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Navigating offshore challenges

With offshore wind projects in the US facing logistical challenges due to the Jones Act, William Cline and Nicklas Berg, Senior Fuel Suppliers and Team Leaders at Dan-Bunkering, explain how the company is addressing these hurdles, streamlining operations and enhancing cost-effectiveness. From mitigating regulatory obstacles to optimizing fuel management and reducing CO2 emissions, a comprehensive approach offers flexibility and customization for diverse project  needs in the evolving offshore landscape.

PES: It’s lovely to speak to you William and Nicklas. Firstly, perhaps it would be helpful to run through some of the current challenges faced by offshore installation vessels operating in the US due to the Jones Act.

William Cline: The Jones Act is designed to protect American coastwise shipping. It currently prevents vessels from calling from one US port to another without heading to a ‘distant foreign port’. With the near-shore nature of the offshore wind industry this of course makes for a difficult logistics environment to work in.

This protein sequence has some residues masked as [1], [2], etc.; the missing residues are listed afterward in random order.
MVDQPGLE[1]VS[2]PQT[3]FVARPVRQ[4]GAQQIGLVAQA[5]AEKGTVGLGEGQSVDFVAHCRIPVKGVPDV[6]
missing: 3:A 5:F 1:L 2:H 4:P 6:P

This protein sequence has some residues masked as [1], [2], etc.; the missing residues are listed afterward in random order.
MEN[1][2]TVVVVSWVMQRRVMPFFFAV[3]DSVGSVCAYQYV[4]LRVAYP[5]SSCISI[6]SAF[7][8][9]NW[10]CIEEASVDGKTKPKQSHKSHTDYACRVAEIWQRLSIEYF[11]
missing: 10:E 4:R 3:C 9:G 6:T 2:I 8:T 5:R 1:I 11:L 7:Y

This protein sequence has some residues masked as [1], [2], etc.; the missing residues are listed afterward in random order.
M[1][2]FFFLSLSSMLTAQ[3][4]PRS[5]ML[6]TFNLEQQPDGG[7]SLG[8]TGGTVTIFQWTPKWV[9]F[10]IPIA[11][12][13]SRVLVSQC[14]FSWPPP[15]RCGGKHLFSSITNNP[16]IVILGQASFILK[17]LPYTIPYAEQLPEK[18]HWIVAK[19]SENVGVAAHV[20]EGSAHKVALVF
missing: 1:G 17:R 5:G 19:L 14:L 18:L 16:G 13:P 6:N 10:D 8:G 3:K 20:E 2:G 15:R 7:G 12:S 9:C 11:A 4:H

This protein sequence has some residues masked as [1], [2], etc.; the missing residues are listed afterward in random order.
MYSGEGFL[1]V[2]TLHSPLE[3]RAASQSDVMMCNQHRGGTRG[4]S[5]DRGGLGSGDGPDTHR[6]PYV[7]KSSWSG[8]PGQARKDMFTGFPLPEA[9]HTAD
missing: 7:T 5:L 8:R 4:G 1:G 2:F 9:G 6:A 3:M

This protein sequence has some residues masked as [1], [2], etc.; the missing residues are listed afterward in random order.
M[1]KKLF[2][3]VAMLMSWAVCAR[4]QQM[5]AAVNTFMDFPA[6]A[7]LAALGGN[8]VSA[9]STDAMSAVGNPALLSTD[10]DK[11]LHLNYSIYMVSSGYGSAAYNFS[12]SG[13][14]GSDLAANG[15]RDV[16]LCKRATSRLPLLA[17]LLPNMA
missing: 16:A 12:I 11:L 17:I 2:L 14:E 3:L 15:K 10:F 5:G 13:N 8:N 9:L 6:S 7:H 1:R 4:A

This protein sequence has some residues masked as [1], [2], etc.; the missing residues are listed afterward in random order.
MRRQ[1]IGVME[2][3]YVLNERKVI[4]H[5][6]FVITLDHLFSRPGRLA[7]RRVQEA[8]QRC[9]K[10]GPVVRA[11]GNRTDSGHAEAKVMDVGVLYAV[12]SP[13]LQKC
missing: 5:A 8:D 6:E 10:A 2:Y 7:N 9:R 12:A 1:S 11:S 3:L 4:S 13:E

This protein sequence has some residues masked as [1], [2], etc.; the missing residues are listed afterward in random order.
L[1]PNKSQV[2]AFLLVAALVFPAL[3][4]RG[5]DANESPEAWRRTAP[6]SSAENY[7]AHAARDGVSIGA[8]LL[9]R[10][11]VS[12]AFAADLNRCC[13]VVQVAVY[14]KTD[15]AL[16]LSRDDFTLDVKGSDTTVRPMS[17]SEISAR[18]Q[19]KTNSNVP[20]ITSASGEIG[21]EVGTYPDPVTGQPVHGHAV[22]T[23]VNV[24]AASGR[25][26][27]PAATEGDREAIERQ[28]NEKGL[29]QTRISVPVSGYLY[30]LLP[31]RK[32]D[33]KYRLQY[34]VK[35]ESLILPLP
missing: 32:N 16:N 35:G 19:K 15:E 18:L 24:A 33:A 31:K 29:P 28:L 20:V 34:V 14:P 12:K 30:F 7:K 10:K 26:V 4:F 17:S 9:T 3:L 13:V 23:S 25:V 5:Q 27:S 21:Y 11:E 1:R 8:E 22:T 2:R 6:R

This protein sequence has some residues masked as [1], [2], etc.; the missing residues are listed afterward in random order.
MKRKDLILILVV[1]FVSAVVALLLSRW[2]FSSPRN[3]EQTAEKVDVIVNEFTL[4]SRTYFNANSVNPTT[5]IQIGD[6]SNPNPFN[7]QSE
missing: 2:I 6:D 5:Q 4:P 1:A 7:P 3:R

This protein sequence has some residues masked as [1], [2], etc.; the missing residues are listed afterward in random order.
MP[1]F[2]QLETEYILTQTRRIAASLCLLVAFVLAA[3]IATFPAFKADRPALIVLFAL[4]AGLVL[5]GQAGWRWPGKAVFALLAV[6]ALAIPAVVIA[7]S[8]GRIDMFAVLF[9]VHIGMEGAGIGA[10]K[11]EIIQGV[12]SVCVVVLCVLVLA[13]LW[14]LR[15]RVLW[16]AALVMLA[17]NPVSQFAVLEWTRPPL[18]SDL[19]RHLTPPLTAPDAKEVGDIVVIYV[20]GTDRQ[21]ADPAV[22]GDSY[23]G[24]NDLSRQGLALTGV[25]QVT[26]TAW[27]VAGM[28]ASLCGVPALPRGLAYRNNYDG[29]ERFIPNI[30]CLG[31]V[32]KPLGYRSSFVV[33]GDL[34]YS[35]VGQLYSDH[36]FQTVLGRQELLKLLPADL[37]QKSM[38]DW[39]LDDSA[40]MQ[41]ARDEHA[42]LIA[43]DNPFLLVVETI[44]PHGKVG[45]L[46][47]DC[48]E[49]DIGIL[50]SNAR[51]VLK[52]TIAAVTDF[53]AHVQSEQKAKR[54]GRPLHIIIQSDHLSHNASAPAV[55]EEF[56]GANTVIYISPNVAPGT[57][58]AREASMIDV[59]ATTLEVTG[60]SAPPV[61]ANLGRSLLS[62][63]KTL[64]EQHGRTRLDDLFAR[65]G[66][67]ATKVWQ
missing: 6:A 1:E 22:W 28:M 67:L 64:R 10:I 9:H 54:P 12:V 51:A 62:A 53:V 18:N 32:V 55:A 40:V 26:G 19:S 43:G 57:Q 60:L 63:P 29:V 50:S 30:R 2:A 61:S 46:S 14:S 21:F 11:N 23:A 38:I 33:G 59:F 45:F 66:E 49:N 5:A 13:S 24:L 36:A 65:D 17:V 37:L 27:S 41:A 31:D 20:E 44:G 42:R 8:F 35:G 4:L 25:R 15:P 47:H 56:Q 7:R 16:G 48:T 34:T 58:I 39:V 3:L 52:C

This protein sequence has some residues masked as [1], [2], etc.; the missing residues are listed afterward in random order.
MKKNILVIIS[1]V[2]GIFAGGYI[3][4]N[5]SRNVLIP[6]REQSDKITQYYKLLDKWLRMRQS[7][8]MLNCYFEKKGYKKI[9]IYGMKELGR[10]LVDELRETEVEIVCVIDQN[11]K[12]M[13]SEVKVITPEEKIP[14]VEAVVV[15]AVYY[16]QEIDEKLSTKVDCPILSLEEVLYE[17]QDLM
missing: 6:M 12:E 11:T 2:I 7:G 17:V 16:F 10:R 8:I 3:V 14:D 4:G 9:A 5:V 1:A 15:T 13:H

PES: How does Fuel Run supply potentially alleviate these challenges for installation vessels?

WC: Despite not being able to re-enter the US ports, WIVs (Wind Installation Vessels) still require certain logistics items to function: crew changes, food stores, parts and equipment, turbines, and blades, and of course Fuel. By offering an In-Field fuel service to the WIV, Dan-Bunkering is able to remove a major hurdle to operations; the vessel will not need to depart for a foreign port just for a bunker call.

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